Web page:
It was proving a national disgrace – fathers and sons were being sent off to the war with no proper provision for the children, wives and mothers (sometimes widowed) who depended on them for their daily crust of bread.
No farmer ever admitted he was rich, but several of the families whose members had gone to war were not, she presumed suffering financially. Of the list that had been put up in the church porch, surely the Neales and the Pennys were not in any want.
But those who were employed to work on the land in the Bourne Valley had for many years been amongst the poorest of England’s agricultural workers. That firebrand, William Cobbett, had devoted a whole issue of ‘The Register’ * to the plight of the poor in the neighbouring village of Hurstbourne Tarrant and now, nearly ninety years later, it must be admitted that their situation had not greatly improved.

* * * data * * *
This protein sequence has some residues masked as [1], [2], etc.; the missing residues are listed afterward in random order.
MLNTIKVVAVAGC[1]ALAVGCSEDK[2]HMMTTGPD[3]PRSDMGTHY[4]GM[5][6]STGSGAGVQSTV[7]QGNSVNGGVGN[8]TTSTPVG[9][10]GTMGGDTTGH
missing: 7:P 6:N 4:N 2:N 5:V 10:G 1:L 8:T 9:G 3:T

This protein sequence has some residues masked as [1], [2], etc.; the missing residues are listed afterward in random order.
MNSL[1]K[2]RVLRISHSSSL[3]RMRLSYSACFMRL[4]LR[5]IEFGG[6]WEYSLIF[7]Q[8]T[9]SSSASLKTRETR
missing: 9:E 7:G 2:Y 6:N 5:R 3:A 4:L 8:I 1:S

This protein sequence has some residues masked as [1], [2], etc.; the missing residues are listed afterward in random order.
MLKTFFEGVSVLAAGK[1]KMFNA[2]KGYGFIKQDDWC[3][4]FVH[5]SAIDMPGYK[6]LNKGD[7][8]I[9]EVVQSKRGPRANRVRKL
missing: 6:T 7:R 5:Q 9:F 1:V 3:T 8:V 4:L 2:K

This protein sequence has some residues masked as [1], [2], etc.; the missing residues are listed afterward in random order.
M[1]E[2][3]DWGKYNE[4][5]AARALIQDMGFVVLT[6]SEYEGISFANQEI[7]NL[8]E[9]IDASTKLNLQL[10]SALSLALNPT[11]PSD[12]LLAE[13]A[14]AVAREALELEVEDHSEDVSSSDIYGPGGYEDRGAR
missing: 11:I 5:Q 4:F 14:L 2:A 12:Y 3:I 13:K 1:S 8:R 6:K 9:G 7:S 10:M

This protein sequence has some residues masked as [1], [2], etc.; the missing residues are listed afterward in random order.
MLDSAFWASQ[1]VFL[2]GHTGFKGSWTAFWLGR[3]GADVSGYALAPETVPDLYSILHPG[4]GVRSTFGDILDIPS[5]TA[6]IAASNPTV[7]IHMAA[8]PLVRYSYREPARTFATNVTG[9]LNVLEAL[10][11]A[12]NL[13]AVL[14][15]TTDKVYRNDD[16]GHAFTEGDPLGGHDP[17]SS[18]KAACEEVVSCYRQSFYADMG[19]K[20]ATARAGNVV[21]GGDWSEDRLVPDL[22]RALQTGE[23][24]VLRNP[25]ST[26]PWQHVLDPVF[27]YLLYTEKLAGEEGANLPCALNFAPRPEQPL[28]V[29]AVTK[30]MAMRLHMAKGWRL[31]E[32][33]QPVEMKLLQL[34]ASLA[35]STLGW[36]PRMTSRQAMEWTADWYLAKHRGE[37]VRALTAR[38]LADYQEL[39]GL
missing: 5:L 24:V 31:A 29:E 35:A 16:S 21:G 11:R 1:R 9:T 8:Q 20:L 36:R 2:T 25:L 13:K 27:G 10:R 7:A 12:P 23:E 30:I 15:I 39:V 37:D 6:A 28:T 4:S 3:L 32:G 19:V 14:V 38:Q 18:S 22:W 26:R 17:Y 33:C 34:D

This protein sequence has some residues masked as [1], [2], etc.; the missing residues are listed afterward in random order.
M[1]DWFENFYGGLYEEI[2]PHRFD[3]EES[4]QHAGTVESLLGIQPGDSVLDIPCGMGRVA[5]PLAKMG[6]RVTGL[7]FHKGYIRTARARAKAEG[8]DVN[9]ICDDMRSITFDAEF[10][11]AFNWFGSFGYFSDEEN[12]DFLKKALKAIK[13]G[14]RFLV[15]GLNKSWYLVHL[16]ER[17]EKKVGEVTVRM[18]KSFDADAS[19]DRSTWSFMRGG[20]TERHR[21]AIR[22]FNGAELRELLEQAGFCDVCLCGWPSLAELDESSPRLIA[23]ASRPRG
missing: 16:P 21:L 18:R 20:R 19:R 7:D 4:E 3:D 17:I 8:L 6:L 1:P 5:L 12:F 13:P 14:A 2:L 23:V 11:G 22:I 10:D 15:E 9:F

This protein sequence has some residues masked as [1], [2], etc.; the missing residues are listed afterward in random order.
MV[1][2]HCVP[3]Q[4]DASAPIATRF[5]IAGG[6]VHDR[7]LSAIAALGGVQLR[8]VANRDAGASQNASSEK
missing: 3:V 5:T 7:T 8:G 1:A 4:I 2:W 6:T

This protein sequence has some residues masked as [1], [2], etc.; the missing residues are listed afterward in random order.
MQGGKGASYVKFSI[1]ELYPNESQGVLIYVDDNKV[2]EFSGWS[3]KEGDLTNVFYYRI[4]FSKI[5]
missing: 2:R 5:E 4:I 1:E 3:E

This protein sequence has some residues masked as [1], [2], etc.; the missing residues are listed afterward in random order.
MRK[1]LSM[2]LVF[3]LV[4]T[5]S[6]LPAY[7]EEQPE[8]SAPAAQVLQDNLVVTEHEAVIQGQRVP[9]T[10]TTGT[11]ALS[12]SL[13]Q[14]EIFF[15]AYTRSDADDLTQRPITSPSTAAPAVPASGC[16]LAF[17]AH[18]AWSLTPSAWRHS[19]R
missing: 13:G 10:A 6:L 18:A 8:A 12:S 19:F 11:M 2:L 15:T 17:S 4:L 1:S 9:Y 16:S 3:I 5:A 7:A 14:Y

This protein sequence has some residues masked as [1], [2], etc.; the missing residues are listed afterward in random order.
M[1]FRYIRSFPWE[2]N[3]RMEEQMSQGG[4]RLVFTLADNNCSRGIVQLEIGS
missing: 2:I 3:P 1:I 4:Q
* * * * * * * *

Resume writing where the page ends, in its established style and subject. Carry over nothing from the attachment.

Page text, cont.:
Something must be done. But what?
She and her committee could – and would – go through the list to see who was likely to be in want. But it was no easy matter simply to hand out coins or food: the people here were as proud as anywhere else and would hate to think that their circumstances were being discussed. Perhaps it would be possible to pair each family with one of her committee who already knew them well and could tactfully ascertain the position without giving offence.
*’Part of the Whole of the Expenditure on the Poor’: William Cobbett’s ‘The Register’ of 1826. Extract from first page of article: